Innovation Builds on the Past
For a solid example of true innovation, we can do no better than to turn to the most prolific innovator in American history, Thomas Alva Edison, who was awarded a record 1,093 U.S. patents, including patents for electric lighting and the phonograph.
As creative as he was, Edison readily admitted to making mistakes, but he also diligently learned from them. From his early teens, Edison made it a habit to carry a pocket notebook in which he jotted down ideas. In his laboratory-workshops, he placed notebooks on almost every horizontal surface, telling his employees to make meticulous notes for every experiment. He wanted everything, including every failure, recorded so he could learn from it. He also invited his employees to contribute their own ideas on the notebooks. When it came to inventing and innovating, he wanted to learn from everyone. And he worked harder than just about anyone, as was captured in his famous saying, “Genius is 1 percent inspiration and 99 percent perspiration.”
I was surprised to learn that the idea for the phonograph started out with another invention, for which Edison filed a patent on March 13, 1876. In the patent papers, he called it an “Improvement in Autographic Printing.” It was later marketed as the “electric pen,” a handheld device that used a tiny reciprocating electric motor (the electric motor was something Edison had already invented!) to drive a needle very rapidly up and down. Edison thought it would be useful for creating stencils, which, in turn, would be a boon for reproducing documents and drawings; in fact, it became the basis for the mimeograph machine, analogue ancestor of today’s digital copiers. But Edison’s innovative patent application for the electric pen refers to the past, to the use of stencils by the great fresco painters of the Renaissance, including Michelangelo. Edison relates how his invention was based on the techniques of Renaissance artists and on those employed in the far more ancient craft of embroidery. In due course, what Edison learned from making the electric pen inspired him to adapt that technology, along with ideas taken from Alexander Graham Bell’s patented telephone transmitter, to create the phonograph.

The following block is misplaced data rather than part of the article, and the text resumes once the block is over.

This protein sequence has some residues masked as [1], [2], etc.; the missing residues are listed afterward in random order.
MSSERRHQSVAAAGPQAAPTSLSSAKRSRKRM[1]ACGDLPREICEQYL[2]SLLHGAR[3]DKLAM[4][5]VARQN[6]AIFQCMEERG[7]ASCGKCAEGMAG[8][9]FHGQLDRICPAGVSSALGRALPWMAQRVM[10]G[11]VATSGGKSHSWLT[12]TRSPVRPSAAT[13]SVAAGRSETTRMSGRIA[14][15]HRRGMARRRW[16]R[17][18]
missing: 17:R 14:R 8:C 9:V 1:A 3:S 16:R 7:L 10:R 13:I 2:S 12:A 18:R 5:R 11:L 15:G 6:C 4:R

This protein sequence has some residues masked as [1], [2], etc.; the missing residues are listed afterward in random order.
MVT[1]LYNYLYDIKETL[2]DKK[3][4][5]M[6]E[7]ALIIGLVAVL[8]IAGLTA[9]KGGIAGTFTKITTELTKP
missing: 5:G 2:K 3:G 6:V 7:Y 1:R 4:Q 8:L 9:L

What are we to make of all this? Edison not only had an inventive and curious mind, and a well-stocked one, but he understood that every invention builds on the past.
No one has an original idea. Not Edison, not Steve Jobs, not Mark Zuckerberg. Every idea builds on ideas that went before it. We can expand our knowledge of ideas by observing, by reading, by talking to people, but we’re never going to have an entirely original idea. It’s what we do with the ideas that are out there that counts and that deserves to be called innovation.
Adapted from Fran Tarkenton’s book, The Power of Failure: Succeeding in the Age of Innovation